FOR IMMEDIATE RELEASE
Edmunds.com Reports True Cost of Incentives for March: Cash and Financing Incentives Virtually Flat as Automakers Aim to Spur Sales with Equipment Giveaways
SANTA MONICA, Calif. — April 3, 2007 — Edmunds.com, the premier online resource for automotive information, estimated today that the average automotive manufacturer incentive in the U.S. was $2,512 per vehicle sold in March 2007, up $220, or 9.6 percent, from February 2007, and down $9, or 0.4 percent, from March 2006.
Edmunds.com's monthly True Cost of IncentivesSM (TCISM) report takes into account all manufacturers' various U.S. incentives programs, including subvented interest rates and lease programs, as well as cash rebates to consumers and dealers. To ensure the greatest possible accuracy, Edmunds.com bases its calculations on sales volume, including the mix of vehicle makes and models for each month, as well as on the proportion of vehicles for which each type of incentive was used.
"Compared to last year, incentives overall are virtually flat, but the specifics are quite different," stated Jesse Toprak, Executive Director of Industry Analysis for Edmunds.com. "Last March, generally speaking proportional incentives were offered for each market segment. This year, automakers have placed generous incentives on large cars and trucks, while small vehicles are in high demand and don't need incentives to sell."
In March, the industry's aggregate incentive spending is estimated to have totaled approximately $3.8 billion, up from $2.8 billion in February. Chrysler, Ford and General Motors spent an aggregate of $2.6 billion, or 69 percent of the total; Japanese manufacturers spent $676 million, or 18 percent; European manufacturers spent $319 million, or 9 percent; and Korean manufacturers spent $143 million, or 4 percent.
Edmunds' AutoObserver.com has discovered that some automakers are giving away satellite radio and DVD systems to spur sales for certain slow-moving models. Senior Editor Michelle Krebs noted in today's featured article, "Financing deals and cash rebates may be losing their allure. The feature spiffs give the automakers something novel and appealing to advertise."
According to Edmunds.com, combined incentives spending for domestic manufacturers averaged $3,330 per vehicle sold in March, up from $3,019 in February 2007. From February to March, European automakers increased incentives spending by $964 to $3,209 per vehicle sold; Japanese automakers increased incentives spending by $26 to $1,261 per vehicle sold; and Korean automakers increased incentives spending by $164 to $2,163 per vehicle sold.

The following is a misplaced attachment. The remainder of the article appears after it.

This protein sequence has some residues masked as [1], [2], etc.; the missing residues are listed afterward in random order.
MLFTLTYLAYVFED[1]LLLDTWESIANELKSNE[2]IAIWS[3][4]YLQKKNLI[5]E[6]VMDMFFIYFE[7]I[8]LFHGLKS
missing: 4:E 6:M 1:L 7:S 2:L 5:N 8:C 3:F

|True Cost of Incentives for the "Big Six" Automakers|
|Automaker||March 2007||February 2007||March 2006|
Among vehicle segments, large cars had the highest average incentives, $4,223 per vehicle sold, followed by large SUV's at $3,789. Sport cars had the lowest average incentives per vehicle sold, $904, followed by compact cars at $1,170. Analysis of incentives expenditures as a percentage of average sticker price for each segment shows large cars averaged the highest, 15.3 percent, followed by minivans at 12.9 percent of sticker price. Sport cars averaged the lowest, 3.1 percent, followed by luxury sports cars at 3.6 percent of sticker price.
Comparing all brands, in March Scion spent the least, $76, followed by Porsche at $531 per vehicle sold. At the other end of the spectrum, Cadillac spent the most, $7,112, followed by Jaguar at $5,604 per vehicle sold. Relative to their vehicle prices, Mercury and Jeep spent the most, 17.0 percent and 16.7 percent of sticker price, respectively, while Scion and Porsche spent the least at 0.5 percent and 0.7 percent, respectively.
About Edmunds.com True Cost of IncentivesSM(TCISM)
Edmunds.com's TCISM is a comprehensive monthly report that measures automobile manufacturers' cost of incentives on vehicles sold in the United States. These costs are reported on a per vehicle basis for the industry as a whole, for each manufacturer, for each make sold by each manufacturer and for each model of each make. TCI covers all aspects of manufacturers' various incentives programs (except volume and similar bonus programs), including dealer cash, manufacturer rebates and consumer savings from subvented APR and lease programs (including subvented lease residual values used in manufacturer leasing programs). Data for the industry, the manufacturers and the makes are derived using weighted averages and are based on actual monthly sales and financing activity.
About Edmunds Inc. (http://www.edmunds.com/about/)
Edmunds Inc. publishes four Web sites that empower, engage and educate automotive consumers, enthusiasts and insiders. Edmunds.com, the premier online resource for automotive consumer information, launched in 1995 as the first automotive information Web site. Its most popular feature, the Edmunds.com True Market Value®, is relied upon by millions of people seeking current transaction prices for new and used vehicles. Edmunds.com was named "Best Car Research Site" by Forbes ASAP, has been selected by consumers as the "Most Useful Web Site" according to every J.D. Power and Associates New Autoshopper.com Study(SM), was ranked first in the Survey of Car-Shopping Web Sites by The Wall Street Journal and was rated "#1" in Keynote's study of third-party automotive Web sites. Inside Line launched in 2005 and is the most-read automotive enthusiast Web site. CarSpace launched in 2006 and is an automotive social networking Web site. AutoObserver.com launched in 2007 and provides insightful automotive industry commentary and analysis. Edmunds Inc. is headquartered in Santa Monica, California, and maintains a satellite office in suburban Detroit.